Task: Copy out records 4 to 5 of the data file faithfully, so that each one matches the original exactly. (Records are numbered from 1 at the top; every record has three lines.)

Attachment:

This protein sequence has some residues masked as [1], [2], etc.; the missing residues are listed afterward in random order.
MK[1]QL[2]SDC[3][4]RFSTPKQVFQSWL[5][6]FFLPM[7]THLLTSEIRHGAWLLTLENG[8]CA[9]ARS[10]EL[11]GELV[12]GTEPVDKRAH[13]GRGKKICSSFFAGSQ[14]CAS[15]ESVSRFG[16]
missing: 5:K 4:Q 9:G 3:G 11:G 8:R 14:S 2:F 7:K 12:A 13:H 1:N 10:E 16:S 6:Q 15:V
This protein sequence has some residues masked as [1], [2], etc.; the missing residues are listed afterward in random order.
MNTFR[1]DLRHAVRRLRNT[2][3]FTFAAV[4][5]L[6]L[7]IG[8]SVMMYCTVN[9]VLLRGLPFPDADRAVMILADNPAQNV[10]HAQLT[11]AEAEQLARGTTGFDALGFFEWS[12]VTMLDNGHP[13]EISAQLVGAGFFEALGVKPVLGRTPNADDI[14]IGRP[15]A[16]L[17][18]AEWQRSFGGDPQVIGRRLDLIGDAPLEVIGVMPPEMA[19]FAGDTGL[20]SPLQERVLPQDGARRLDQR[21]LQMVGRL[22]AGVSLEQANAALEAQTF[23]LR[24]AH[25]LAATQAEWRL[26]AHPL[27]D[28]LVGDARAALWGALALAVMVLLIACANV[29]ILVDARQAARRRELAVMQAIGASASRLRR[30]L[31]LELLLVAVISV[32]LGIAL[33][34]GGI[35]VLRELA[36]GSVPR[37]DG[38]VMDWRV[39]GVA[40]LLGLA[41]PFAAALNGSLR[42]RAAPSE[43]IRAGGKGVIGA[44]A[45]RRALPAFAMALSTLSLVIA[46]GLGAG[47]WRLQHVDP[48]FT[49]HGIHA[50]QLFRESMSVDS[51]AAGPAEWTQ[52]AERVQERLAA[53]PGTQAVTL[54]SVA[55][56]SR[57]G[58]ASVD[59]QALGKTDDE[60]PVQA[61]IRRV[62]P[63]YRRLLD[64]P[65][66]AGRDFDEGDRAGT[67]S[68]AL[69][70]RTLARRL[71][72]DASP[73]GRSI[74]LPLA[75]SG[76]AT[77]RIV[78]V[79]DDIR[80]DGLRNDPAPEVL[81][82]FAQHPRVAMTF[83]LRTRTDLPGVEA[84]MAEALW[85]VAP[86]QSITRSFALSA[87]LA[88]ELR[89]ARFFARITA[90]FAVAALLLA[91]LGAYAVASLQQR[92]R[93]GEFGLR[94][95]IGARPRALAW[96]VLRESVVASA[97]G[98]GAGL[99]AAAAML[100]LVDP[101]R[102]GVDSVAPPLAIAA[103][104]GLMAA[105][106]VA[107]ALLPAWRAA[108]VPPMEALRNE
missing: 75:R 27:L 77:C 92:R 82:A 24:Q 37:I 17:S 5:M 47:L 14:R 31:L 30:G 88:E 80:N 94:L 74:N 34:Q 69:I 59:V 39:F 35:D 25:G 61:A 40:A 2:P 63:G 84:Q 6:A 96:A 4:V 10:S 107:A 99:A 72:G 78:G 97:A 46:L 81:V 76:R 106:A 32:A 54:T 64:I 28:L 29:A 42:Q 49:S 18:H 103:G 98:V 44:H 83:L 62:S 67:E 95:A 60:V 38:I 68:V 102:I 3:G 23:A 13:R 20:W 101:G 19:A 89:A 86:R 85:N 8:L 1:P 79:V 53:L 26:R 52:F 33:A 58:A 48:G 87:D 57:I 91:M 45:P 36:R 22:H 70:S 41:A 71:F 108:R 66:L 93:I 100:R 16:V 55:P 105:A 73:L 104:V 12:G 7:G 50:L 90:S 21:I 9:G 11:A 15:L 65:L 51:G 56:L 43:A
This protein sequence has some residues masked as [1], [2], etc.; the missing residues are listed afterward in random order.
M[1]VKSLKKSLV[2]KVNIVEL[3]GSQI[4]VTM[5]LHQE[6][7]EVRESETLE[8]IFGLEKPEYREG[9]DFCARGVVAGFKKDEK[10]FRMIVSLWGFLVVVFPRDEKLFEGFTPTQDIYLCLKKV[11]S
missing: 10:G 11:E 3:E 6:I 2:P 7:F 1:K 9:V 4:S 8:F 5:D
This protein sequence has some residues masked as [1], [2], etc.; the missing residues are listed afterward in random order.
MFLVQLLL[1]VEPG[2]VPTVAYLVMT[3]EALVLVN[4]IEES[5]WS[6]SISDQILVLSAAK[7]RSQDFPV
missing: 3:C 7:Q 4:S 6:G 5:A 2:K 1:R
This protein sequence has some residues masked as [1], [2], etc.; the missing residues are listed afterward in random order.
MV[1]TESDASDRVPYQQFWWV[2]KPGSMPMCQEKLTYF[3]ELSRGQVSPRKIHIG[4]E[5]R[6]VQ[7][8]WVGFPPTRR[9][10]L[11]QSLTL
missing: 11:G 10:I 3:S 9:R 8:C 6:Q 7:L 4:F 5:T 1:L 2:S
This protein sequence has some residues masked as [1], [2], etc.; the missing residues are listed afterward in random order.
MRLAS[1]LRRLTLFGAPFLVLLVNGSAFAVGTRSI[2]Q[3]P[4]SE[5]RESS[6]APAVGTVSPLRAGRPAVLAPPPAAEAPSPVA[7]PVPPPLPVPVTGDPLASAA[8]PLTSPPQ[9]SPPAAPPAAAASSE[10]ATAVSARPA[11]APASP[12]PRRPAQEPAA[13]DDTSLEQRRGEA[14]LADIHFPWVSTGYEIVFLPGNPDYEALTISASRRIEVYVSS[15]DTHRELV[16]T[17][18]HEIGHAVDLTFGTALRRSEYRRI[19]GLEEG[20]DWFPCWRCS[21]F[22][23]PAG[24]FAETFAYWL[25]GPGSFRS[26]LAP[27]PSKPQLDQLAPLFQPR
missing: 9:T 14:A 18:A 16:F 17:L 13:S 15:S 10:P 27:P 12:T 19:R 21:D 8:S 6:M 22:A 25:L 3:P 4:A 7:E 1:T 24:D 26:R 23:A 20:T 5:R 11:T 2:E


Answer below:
This protein sequence has some residues masked as [1], [2], etc.; the missing residues are listed afterward in random order.
MFLVQLLL[1]VEPG[2]VPTVAYLVMT[3]EALVLVN[4]IEES[5]WS[6]SISDQILVLSAAK[7]RSQDFPV
missing: 3:C 7:Q 4:S 6:G 5:A 2:K 1:R
This protein sequence has some residues masked as [1], [2], etc.; the missing residues are listed afterward in random order.
MV[1]TESDASDRVPYQQFWWV[2]KPGSMPMCQEKLTYF[3]ELSRGQVSPRKIHIG[4]E[5]R[6]VQ[7][8]WVGFPPTRR[9][10]L[11]QSLTL
missing: 11:G 10:I 3:S 9:R 8:C 6:Q 7:L 4:F 5:T 1:L 2:S